Years after Texas backed off HPV vaccine mandate, cervical cancer rate soars

Twelve years after Texas and Australia veered onto wildly different courses regarding HPV prevention, their gap in health outcomes has widened demonstrably.
Source: Health News - - Category: Consumer Health News Source Type: news

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Up to one in seven five-year-olds may not be up to date with MMR Related items fromOnMedica Swine flu jab in pregnancy safe for children as well as mothers Parental confidence in immunisation programme ‘very high’ Debate over mandatory MMR vaccination Preventing cervical cancer: how a screening switch and HPV vaccination should cut cancer rates Experts profile four types of vaccine refusers
Source: OnMedica Latest News - Category: UK Health Source Type: news
For its first few years on the market, the human papillomavirus (HPV) vaccine was approved only for young girls. Over time, the U.S. Food and Drug Administration (FDA) has broadened its approval to include boys, as well as adults up to age 45—allowing more people to get the cancer-preventing vaccine, but also breeding confusion about who should get vaccinated and when. On Thursday, the U.S. Centers for Disease Control and Prevention (CDC) released new recommendations, based on guidance from the Advisory Committee on Immunization Practices, that should clear up some of that confusion. The CDC reaffirmed that its prior...
Source: TIME: Health - Category: Consumer Health News Authors: Tags: Uncategorized onetime public health Source Type: news
Abstract The conventional prophylactic vaccines for human papillomavirus (HPV) efficiently prevent infection with high-risk HPV types, but they do not promote therapeutic effects against cervical cancer. Previously, we developed HPV16 E7-expressing Lactobacillus casei (L. casei-E7) as a therapeutic vaccine candidate for cervical cancer, which induces antitumor therapeutic effects in a TC-1 murine cancer model. To improve the therapeutic effect of L. casei-E7, we performed co-treatment with poly-gamma-glutamic acid (γ-PGA), a safe and edible biomaterial naturally secreted by Bacillus subtilis. We investigated...
Source: Journal of Microbiology and Biotechnology - Category: Biotechnology Authors: Tags: J Microbiol Biotechnol Source Type: research
irc; Abstract Cervical cancer is the fourth most common cancer among women worldwide and its development is mainly associated with human papillomavirus infection, a highly sexually transmissible virus. The expression of E6 and E7 viral oncoproteins deregulates cell repairing mechanisms through impairment of tumor suppressor protein functions, such as p53 or retinoblastoma protein. Although the implementation of new preventive vaccines has decreased the infection rate and cervical cancer progression, there are still many women who are affected by this pathology. Nowadays, the main treatment often requires the use o...
Source: Drug Discovery Today - Category: Drugs & Pharmacology Authors: Tags: Drug Discov Today Source Type: research
Publication date: December 2019Source: Current Opinion in Virology, Volume 39Author(s): Silvia de Sanjose, Maria Brotons, D Scott LaMontagne, Laia BruniSince 2006, 115 countries and territories have introduced human papillomavirus (HPV) vaccination programs.Several efforts have been undertaken to evaluate the impact of HPV vaccines. Many countries, mainly high-income and with high screening coverage, are already reporting a visible impact of the HPV vaccine on HPV-related diseases. Others, largely low-income and middle-income countries, are introducing HPV vaccine to control HPV diseases that will undoubtedly generate a si...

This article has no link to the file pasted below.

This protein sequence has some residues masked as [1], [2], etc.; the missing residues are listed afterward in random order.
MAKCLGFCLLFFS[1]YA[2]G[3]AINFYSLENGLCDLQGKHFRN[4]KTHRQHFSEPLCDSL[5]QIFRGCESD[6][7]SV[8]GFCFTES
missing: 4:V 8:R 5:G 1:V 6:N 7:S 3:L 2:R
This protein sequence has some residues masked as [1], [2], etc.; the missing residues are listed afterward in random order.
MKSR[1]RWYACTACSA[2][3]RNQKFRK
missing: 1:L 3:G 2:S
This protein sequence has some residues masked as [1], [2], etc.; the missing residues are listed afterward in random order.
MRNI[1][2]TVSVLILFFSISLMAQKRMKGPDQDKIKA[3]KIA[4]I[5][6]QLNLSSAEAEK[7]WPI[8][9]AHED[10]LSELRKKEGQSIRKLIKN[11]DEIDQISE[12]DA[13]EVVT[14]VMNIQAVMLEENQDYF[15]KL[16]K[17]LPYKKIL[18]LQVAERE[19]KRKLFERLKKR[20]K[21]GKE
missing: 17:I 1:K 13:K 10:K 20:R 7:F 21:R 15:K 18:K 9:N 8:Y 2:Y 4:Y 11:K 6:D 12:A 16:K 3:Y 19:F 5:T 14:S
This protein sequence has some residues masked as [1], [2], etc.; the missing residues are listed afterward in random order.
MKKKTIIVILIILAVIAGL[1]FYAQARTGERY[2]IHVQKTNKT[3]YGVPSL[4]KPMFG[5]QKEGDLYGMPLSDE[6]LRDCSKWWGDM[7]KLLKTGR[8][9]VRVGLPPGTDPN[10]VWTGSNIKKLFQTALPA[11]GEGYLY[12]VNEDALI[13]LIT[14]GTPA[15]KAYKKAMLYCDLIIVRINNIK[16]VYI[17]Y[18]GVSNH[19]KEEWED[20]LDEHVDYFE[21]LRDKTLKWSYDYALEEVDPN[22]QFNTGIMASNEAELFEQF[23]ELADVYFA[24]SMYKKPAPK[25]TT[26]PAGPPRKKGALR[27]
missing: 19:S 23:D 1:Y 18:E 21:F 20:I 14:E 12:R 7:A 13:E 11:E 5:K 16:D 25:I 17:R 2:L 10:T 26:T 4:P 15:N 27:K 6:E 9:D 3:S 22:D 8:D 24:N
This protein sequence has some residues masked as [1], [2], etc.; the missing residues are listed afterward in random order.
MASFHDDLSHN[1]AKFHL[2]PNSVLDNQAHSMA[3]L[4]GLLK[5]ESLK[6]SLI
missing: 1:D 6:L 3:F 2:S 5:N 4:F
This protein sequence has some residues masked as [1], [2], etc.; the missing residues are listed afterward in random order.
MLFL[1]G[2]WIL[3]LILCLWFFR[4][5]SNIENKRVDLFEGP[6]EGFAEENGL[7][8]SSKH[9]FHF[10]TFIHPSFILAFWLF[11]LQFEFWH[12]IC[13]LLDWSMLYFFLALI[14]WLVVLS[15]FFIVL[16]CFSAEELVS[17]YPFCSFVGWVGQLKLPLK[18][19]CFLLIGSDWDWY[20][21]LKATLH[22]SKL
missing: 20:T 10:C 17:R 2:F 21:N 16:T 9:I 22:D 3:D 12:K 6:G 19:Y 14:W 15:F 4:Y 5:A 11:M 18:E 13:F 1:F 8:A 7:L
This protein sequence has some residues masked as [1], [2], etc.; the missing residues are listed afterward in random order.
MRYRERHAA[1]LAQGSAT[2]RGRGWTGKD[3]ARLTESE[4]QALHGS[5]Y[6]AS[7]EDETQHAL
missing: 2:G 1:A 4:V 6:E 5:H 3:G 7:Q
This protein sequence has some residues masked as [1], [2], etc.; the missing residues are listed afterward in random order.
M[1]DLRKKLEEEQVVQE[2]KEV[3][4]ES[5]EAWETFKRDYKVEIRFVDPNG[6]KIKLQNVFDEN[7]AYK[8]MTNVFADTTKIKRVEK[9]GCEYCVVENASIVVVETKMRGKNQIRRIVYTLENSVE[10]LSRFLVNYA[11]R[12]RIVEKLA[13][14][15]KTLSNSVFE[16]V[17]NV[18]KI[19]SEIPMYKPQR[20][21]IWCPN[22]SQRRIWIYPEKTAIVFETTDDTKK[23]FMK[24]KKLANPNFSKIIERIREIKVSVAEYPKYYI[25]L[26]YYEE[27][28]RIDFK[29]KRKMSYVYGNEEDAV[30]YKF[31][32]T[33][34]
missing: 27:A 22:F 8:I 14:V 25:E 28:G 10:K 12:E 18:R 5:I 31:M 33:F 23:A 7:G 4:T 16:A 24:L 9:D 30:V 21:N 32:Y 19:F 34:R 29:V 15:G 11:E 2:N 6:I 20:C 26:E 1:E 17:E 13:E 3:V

Source: Current Opinion in Virology - Category: Virology Source Type: research
The Johns Hopkins University researcher's work helped solidify the link between human papillomavirus and cervical cancer, leading to the approval of the HPV vaccine in 2006.
Source: The Scientist - Category: Science Tags: News & Opinion Source Type: news
Persistent infection with human papillomavirus (HPV) initiates ~5% of all human cancers, and particularly cervical and oropharyngeal cancers. HPV vaccines prevent HPV infection, but do not eliminate existing HPV infections. Papillomaviruses induce hyperproliferation of epithelial cells. In this review we discuss how hyperproliferation renders epithelial cells less sensitive to immune attack, and impacts upon the efficiency of the local immune system. These observations have significance for the design of therapeutic HPV cancer immunotherapies.
Source: Frontiers in Oncology - Category: Cancer & Oncology Source Type: research
In Mozambique cervical cancer is a public health threat, due to its high incidence and limited access to early diagnosis of precancerous lesions. International organisations are supporting the introduction of ...
Source: BMC Public Health - Category: Consumer Health News Authors: Tags: Research article Source Type: research
ConclusionsThe small number of studies identified from LMICs is of concern as these countries face the largest burden of disease related to HPV. This scoping overview also found and excluded a number of reviews because of important methodological limitations, highlighting the need for future reviews to use appropriate methods. The overview indicates areas in which further primary studies are needed on HPV vaccination communication in LMICs.Systematic review registrationOpen Science Framework
Source: Systematic Reviews - Category: International Medicine & Public Health Source Type: research
A single dose of the human papillomavirus (HPV) vaccine seems to be almost as good as two or three injections for preventing cervical precancerous lesions
Source: New Scientist - Health - Category: Consumer Health News Source Type: research
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